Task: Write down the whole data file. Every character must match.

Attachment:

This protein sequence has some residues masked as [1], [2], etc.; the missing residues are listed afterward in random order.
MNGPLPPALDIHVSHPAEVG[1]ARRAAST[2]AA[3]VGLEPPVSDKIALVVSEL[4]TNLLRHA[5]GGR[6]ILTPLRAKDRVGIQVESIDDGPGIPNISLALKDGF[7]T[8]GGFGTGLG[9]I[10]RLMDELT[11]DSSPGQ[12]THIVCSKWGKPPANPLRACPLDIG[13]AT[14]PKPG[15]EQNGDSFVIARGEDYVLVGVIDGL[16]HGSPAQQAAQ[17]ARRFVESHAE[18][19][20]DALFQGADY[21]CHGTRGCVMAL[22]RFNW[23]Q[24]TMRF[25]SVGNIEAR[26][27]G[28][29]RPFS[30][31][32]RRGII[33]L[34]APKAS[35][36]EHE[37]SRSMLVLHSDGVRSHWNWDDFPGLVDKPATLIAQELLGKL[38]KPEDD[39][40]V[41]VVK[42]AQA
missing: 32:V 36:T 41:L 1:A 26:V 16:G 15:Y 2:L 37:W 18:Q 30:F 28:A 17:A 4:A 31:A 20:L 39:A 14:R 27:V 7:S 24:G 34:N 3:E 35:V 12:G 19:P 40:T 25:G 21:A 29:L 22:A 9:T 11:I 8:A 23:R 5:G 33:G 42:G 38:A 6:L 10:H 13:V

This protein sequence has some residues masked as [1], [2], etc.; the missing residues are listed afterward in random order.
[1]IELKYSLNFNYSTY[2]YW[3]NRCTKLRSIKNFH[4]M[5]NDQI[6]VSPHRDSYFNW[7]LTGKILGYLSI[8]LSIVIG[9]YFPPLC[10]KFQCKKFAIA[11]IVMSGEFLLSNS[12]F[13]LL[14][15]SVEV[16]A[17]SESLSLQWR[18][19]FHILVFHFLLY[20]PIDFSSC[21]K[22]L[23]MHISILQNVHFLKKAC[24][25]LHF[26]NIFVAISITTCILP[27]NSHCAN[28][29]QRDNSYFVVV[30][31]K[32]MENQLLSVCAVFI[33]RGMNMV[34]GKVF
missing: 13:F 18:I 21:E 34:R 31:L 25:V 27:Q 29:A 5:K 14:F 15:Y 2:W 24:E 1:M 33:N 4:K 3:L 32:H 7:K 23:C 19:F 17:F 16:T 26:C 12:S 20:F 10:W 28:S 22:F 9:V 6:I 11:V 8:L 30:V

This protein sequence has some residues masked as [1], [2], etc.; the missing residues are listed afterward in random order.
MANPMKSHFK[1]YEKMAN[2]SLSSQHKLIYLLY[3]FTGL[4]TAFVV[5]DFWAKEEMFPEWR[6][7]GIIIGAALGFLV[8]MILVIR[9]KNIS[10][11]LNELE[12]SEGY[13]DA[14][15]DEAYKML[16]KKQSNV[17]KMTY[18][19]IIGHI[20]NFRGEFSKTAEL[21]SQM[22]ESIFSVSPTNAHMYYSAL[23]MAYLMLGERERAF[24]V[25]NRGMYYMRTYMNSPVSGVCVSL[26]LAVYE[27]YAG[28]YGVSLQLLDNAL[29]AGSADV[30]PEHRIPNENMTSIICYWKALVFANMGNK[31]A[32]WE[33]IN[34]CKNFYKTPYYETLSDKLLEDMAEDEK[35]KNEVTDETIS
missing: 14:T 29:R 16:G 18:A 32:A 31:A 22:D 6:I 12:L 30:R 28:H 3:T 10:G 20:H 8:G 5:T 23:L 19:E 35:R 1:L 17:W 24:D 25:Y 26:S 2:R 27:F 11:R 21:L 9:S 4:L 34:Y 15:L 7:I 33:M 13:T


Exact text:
This protein sequence has some residues masked as [1], [2], etc.; the missing residues are listed afterward in random order.
MNGPLPPALDIHVSHPAEVG[1]ARRAAST[2]AA[3]VGLEPPVSDKIALVVSEL[4]TNLLRHA[5]GGR[6]ILTPLRAKDRVGIQVESIDDGPGIPNISLALKDGF[7]T[8]GGFGTGLG[9]I[10]RLMDELT[11]DSSPGQ[12]THIVCSKWGKPPANPLRACPLDIG[13]AT[14]PKPG[15]EQNGDSFVIARGEDYVLVGVIDGL[16]HGSPAQQAAQ[17]ARRFVESHAE[18][19][20]DALFQGADY[21]CHGTRGCVMAL[22]RFNW[23]Q[24]TMRF[25]SVGNIEAR[26][27]G[28][29]RPFS[30][31][32]RRGII[33]L[34]APKAS[35][36]EHE[37]SRSMLVLHSDGVRSHWNWDDFPGLVDKPATLIAQELLGKL[38]KPEDD[39][40]V[41]VVK[42]AQA
missing: 32:V 36:T 41:L 1:A 26:V 16:G 15:Y 2:L 37:W 18:Q 30:F 28:A 17:A 4:A 31:A 20:L 39:A 14:R 27:V 7:S 24:G 34:N 3:E 35:V 12:G 19:P 40:T 25:G 21:A 29:L 22:A 9:T 11:I 8:A 23:R 5:G 33:G 42:G 38:A 6:L 10:H 13:V

This protein sequence has some residues masked as [1], [2], etc.; the missing residues are listed afterward in random order.
[1]IELKYSLNFNYSTY[2]YW[3]NRCTKLRSIKNFH[4]M[5]NDQI[6]VSPHRDSYFNW[7]LTGKILGYLSI[8]LSIVIG[9]YFPPLC[10]KFQCKKFAIA[11]IVMSGEFLLSNS[12]F[13]LL[14][15]SVEV[16]A[17]SESLSLQWR[18][19]FHILVFHFLLY[20]PIDFSSC[21]K[22]L[23]MHISILQNVHFLKKAC[24][25]LHF[26]NIFVAISITTCILP[27]NSHCAN[28][29]QRDNSYFVVV[30][31]K[32]MENQLLSVCAVFI[33]RGMNMV[34]GKVF
missing: 13:F 18:I 21:E 34:R 31:L 25:V 27:Q 29:A 5:K 14:F 15:Y 2:W 24:E 1:M 33:N 4:K 3:L 32:H 7:K 23:C 19:F 17:F 16:T 26:C 12:S 20:F 10:W 28:S 22:F 9:V 6:I 11:V 8:L 30:V

This protein sequence has some residues masked as [1], [2], etc.; the missing residues are listed afterward in random order.
MANPMKSHFK[1]YEKMAN[2]SLSSQHKLIYLLY[3]FTGL[4]TAFVV[5]DFWAKEEMFPEWR[6][7]GIIIGAALGFLV[8]MILVIR[9]KNIS[10][11]LNELE[12]SEGY[13]DA[14][15]DEAYKML[16]KKQSNV[17]KMTY[18][19]IIGHI[20]NFRGEFSKTAEL[21]SQM[22]ESIFSVSPTNAHMYYSAL[23]MAYLMLGERERAF[24]V[25]NRGMYYMRTYMNSPVSGVCVSL[26]LAVYE[27]YAG[28]YGVSLQLLDNAL[29]AGSADV[30]PEHRIPNENMTSIICYWKALVFANMGNK[31]A[32]WE[33]IN[34]CKNFYKTPYYETLSDKLLEDMAEDEK[35]KNEVTDETIS
missing: 14:T 29:R 16:G 18:A 32:A 31:A 22:D 6:I 12:L 30:R 28:H 3:T 10:G 20:H 8:G 5:T 23:L 19:E 35:R 1:L 17:W 24:D 25:Y 26:S 2:R 27:F 11:R 21:L 9:S 4:L 34:Y 15:L 7:I 33:M 13:T